Transitions - Training Grounds
I have been reflecting on my massive year of transition which began last May. In the course of the year, I’ve redesigned and refocused my business to support the manner in which I would like to work on a daily basis, and my longer term goals for health, balance, and happiness.
Last summer I planned and orchestrated a monumental move for my father from the home that he had been living in for thirty five years. My parents had amassed a lifetime of memories, momentos, and stuff within the walls of a 4500 sq ft home. We have been working on the house for years since my mom passed in 2010, however it still was a huge undertaking, even for a professional organizer. My sister and I had to go through every square inch of that house and help my father decide what he would move with him to a 1200 sq ft. condominium in San Diego. I conducted an estate sale, and then sale of his home from across the country. Each action and step taken, was done as if I was walking in his shoes to ensure this move was done with unconditional love and support, and with his best interests in mind, not mine.
On moving day, a rusty metal fertilizer spreader weighing seventy pounds fell off of the garage wall hitting me on top of my head, and then slicing my skull above my left ear. I didn’t see it coming but it certainly felt as if a seventy pound fertilizer spreader fell on top of my head. Thank goodness my brother and some movers were close by, heard my shriek and were able to lift it off of me. Rather than orchestrating the move, I spent most of that day in the E.R. undergoing tests and having my head stitched up. I had a significant concussion with a three month recovery period. Lesson here: things do not always go as planned.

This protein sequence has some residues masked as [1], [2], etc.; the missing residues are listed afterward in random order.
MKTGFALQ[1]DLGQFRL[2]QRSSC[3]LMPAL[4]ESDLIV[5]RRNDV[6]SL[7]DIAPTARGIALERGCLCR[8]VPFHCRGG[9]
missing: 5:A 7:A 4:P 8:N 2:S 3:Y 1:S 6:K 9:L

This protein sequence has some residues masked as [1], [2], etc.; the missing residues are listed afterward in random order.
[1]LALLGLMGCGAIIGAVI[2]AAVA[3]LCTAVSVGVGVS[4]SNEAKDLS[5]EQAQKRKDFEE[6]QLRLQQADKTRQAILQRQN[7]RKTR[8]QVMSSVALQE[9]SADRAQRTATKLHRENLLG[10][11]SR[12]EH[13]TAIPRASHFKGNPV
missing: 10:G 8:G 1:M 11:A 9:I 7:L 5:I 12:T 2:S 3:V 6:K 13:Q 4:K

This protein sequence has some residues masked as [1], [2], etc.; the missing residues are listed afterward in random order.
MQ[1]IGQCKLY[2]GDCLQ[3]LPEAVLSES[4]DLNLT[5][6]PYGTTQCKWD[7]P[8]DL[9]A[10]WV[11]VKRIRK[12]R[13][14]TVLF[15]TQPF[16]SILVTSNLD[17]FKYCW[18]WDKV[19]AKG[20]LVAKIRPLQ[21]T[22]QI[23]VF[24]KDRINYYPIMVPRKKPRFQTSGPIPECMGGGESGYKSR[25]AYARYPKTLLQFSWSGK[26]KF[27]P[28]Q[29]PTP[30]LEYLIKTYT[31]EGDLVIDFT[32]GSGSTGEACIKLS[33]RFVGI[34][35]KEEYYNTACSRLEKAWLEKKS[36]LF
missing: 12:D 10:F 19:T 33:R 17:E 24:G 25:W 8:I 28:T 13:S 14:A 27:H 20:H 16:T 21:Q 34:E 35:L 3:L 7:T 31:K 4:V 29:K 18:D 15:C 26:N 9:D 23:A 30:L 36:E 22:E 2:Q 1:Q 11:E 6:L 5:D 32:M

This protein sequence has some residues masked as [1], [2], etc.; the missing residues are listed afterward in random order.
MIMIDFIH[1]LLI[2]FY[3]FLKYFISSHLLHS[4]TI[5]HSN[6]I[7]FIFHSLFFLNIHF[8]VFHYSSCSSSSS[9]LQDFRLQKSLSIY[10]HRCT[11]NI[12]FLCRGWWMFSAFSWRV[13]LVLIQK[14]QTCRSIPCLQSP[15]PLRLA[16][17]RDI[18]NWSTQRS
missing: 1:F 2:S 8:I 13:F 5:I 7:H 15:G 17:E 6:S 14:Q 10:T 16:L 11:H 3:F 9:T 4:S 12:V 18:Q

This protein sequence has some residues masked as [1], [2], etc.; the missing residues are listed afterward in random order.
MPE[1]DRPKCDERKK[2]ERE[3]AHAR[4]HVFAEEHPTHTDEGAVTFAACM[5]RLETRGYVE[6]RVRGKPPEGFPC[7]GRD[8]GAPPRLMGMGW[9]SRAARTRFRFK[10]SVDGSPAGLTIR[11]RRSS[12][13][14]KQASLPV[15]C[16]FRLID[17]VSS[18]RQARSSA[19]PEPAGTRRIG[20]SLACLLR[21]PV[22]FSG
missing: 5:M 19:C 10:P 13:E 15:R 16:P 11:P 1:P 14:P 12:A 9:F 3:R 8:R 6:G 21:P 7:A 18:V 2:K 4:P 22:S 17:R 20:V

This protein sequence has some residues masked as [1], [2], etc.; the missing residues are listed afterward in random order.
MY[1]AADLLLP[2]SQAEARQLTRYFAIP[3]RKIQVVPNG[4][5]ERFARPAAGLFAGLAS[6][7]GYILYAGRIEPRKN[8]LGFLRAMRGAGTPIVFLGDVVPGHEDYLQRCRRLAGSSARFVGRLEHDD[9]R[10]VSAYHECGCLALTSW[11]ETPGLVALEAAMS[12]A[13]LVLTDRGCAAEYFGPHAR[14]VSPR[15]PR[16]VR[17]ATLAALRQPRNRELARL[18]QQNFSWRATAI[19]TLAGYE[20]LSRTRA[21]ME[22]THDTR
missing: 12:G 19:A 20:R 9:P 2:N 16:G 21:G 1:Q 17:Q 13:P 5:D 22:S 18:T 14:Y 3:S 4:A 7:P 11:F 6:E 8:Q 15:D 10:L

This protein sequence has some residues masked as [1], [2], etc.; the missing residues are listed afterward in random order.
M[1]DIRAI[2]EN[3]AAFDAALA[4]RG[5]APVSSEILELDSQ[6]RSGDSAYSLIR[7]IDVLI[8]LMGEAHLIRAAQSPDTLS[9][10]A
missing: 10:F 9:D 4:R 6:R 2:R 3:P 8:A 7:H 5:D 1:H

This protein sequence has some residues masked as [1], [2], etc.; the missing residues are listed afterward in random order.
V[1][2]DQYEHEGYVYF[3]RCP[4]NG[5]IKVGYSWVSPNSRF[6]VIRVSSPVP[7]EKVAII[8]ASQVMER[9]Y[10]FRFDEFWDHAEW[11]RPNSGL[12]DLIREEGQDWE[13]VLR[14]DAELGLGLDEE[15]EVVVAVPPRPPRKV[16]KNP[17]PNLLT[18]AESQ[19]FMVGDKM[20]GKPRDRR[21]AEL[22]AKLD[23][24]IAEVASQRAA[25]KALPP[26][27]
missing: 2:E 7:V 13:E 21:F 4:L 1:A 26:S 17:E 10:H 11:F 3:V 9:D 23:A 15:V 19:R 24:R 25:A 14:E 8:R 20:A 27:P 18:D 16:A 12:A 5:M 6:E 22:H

On the home front, my husband and I helped our son navigate some significant challenges he faced during his junior year of college which eventually led to another big transition shifting him from a private college near Chicago to the New School of Architecture in San Diego, closer to home. This required a great deal of logistics, faith on all of our parts, and a lucky break on a sub-zero temperature night with a dead truck in a cell phone lot at the Chicago airport during the Polar Vortex. How many parents are carrying the weight of their children’s wellbeing on their hearts at every waking moment? By all accounts, most of us.
And then, the one we didn’t see coming…even for the goddess of planning….we ourselves decided on a Saturday afternoon this February, to take a leap of faith and move out of our 6000 sq ft home of twenty five years to a 1600 sq ft condominium. Perhaps all the lessons garnered in moving our own parents provided the realization that we really just want to have a simple life unobstructed by all of the stuff you collect when you have 6000 sq ft to put it in. We want to have experiences rather than take care of things. Our children are grown and living on their own, with the exception of our dog Harley. We realized that we do not want to burden our kids with the monumental task of downsizing us when we are older in life. So we just did it…in forty five days…we got rid of just about everything in an estate sale and we coined our move …..downsqueezing. Our kids told us we were having a midlife crisis and our friends told us we were brave.
So here we are, living a whole new life, on the back end of a year of some very difficult transitions. There was a lot of stress in coordinating simultaneous transitions, whether planned or not. It was not a year for the faint of heart and it offered up some extreme challenges at times. But through it all I had faith in the grander plan and knowing the outcomes would be worth it for each of us involved. Transitions are just part of our lives, our days, our seasons. For both the planned and the unexpected I offer the simple advice that know that the clouds will part and you will get though it. Your inner guidance will help keep you upright when you feel the tide is pulling you under. Step by step with faith move through each transition, and enlist the support of others.